I have been extremely busy at work since the new school year began in mid-May (yes, we start as schools back in the U.S. are just letting out for the long summer holiday) and haven’t had much free time to work on most of my blogs. The workload shows no signs of lessening in the near future but I am trying to prepare a New Issues update with recent USPS design and issue announcements.
In the meantime, I offer this piece of “stamp art” on display in the Phuket, Thailand, shopping mall where I work. Now, Thailand at this time of year — the monsoon season — isn’t exactly the most stamp-friendly of environments. A collector really needs to be on a constant alert that his or her mint stamps are protected from the extremely high moisture content in the air as the humidity fluctuates from intense dryness to sweating walls. I’ve taken to (trying not to) order many stamps at all between around mid-April until October when the rains (usually) let up. I’ve had more than one packet sent from overseas that, upon opening, was full of mint stamps glued together.
At any rate, stamp collecting in a popular hobby in the Kingdom and occasionally comes out into the open with random images such as the one above suddenly appearing in odd places. The one above, portraying a French airmail stamp from 1949, is on the fourth floor of the Central Festival shopping mall in the center of Phuket island, past the cinemas (and preceded by a long line of “coming attractions” posters. It’s across from the “poor man’s” food court used mainly by mall employees. I don’t often venture to this area of the mall — my office and classroom are in the basement near the parking garage — but I accidentally came across some newly-installed ATM’s on the third floor (the ones by the banks on the second floor are always crowded and frequently run out of cash!) and, after happily withdrawing from one, I took an escalator upstairs only to see this stamp on the wall as I ascended. Hopefully, they will add more as time goes on….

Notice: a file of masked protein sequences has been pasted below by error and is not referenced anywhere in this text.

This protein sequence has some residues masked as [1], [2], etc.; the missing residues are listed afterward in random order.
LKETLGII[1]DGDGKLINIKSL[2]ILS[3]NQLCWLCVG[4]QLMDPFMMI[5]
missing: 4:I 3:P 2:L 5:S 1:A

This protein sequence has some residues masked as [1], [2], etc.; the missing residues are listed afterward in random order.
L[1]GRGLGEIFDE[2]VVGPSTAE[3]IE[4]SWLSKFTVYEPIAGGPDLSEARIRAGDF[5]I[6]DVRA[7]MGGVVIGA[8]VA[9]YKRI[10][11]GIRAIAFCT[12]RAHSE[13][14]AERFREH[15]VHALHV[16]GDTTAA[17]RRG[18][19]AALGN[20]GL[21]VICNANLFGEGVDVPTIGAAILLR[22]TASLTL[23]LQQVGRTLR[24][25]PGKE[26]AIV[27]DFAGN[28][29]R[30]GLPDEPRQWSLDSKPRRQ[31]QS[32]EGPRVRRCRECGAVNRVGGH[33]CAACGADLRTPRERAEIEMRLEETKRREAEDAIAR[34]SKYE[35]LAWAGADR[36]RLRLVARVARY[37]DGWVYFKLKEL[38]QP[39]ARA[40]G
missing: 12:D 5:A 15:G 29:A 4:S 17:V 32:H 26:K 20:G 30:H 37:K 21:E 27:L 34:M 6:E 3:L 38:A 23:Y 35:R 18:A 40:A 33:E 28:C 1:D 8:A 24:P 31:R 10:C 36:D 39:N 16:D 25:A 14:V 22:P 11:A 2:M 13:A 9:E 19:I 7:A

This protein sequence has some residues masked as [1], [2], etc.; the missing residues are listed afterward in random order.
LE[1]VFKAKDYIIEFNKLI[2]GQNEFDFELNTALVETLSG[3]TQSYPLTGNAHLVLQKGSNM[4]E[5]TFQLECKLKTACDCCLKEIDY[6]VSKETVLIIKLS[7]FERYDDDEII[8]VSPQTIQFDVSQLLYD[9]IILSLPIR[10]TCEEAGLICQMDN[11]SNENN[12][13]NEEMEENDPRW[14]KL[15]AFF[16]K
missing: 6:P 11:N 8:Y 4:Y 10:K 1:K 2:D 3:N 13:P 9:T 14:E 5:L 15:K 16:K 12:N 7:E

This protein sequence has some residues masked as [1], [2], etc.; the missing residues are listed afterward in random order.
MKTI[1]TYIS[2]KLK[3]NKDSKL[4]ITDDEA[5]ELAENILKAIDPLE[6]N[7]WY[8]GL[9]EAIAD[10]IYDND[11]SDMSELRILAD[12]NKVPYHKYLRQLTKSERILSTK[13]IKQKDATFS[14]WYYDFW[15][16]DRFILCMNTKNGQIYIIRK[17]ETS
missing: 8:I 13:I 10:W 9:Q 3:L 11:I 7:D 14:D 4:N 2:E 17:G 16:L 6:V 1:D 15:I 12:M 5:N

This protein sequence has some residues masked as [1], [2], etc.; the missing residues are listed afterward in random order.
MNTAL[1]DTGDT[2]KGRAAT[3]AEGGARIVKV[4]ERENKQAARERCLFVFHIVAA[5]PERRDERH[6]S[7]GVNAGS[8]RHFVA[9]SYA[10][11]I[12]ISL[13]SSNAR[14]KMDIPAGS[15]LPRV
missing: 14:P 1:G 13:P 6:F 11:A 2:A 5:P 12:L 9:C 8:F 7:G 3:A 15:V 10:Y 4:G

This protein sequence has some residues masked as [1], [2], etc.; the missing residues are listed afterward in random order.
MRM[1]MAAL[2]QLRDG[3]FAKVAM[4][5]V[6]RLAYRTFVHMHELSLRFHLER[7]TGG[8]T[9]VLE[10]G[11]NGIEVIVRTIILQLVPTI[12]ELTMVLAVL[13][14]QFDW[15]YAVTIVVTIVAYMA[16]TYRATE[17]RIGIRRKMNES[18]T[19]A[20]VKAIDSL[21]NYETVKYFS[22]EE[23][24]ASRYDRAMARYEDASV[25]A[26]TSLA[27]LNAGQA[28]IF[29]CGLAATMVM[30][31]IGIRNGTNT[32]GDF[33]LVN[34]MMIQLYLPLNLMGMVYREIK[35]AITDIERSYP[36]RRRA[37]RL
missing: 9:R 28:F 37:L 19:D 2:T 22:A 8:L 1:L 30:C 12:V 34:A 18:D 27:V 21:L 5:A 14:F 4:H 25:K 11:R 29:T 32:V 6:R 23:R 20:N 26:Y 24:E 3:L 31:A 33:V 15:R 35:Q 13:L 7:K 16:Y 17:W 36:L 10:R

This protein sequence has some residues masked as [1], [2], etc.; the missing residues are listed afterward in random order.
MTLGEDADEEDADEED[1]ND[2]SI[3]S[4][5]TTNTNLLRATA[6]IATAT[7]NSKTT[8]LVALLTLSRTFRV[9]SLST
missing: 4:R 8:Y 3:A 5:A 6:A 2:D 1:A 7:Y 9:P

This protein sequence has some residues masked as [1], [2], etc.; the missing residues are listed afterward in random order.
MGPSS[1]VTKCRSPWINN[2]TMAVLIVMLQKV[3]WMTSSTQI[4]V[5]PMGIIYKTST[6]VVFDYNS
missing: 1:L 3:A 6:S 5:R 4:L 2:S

I actually own three copies of France Scott #C28, one mint and the others used. Of course, neither has a giant bald eagle flying out of the right side of the stamp. Designed and beautifully engraved by Pierre Gandon, the 100-franc brown carmine airmail stamp portrays the Alexander III Bridge and Petit Palais in Paris. It was issued on June 13, 1949, to mark the International Telegraph and Telephone Conference in Paris, held from May to July of that year. With some 85,152,500 copies of the stamp printed, it’s not nearly as rare as some of the other French airmail stamps issued around that time at around US $7.50 for unused and $5.50 for used copies. I’m still holding out for Scott #C26 — 500-franc bright red with an aerial view of Marseilles (US $58 for a mint copy but a much more doable $6 used) — and Scott #C27 — 1000-franc sepia and black on bluish paper portraying an aerial view of Paris ($150 mint, $28 used).
Perhaps the biggest question is, Why did the management of Central Group pick this particular stamp to grace their wall? I can think of one other piece of local “stamp art” — in the historic Old Town, as a matter of fact — and that one features a French stamp as well, if memory serves. I’ll have to seek it out again the next time I’m in that area, this time camera in hand. If I see any others, I will feature them here on Philatelic Pursuits….as time allows.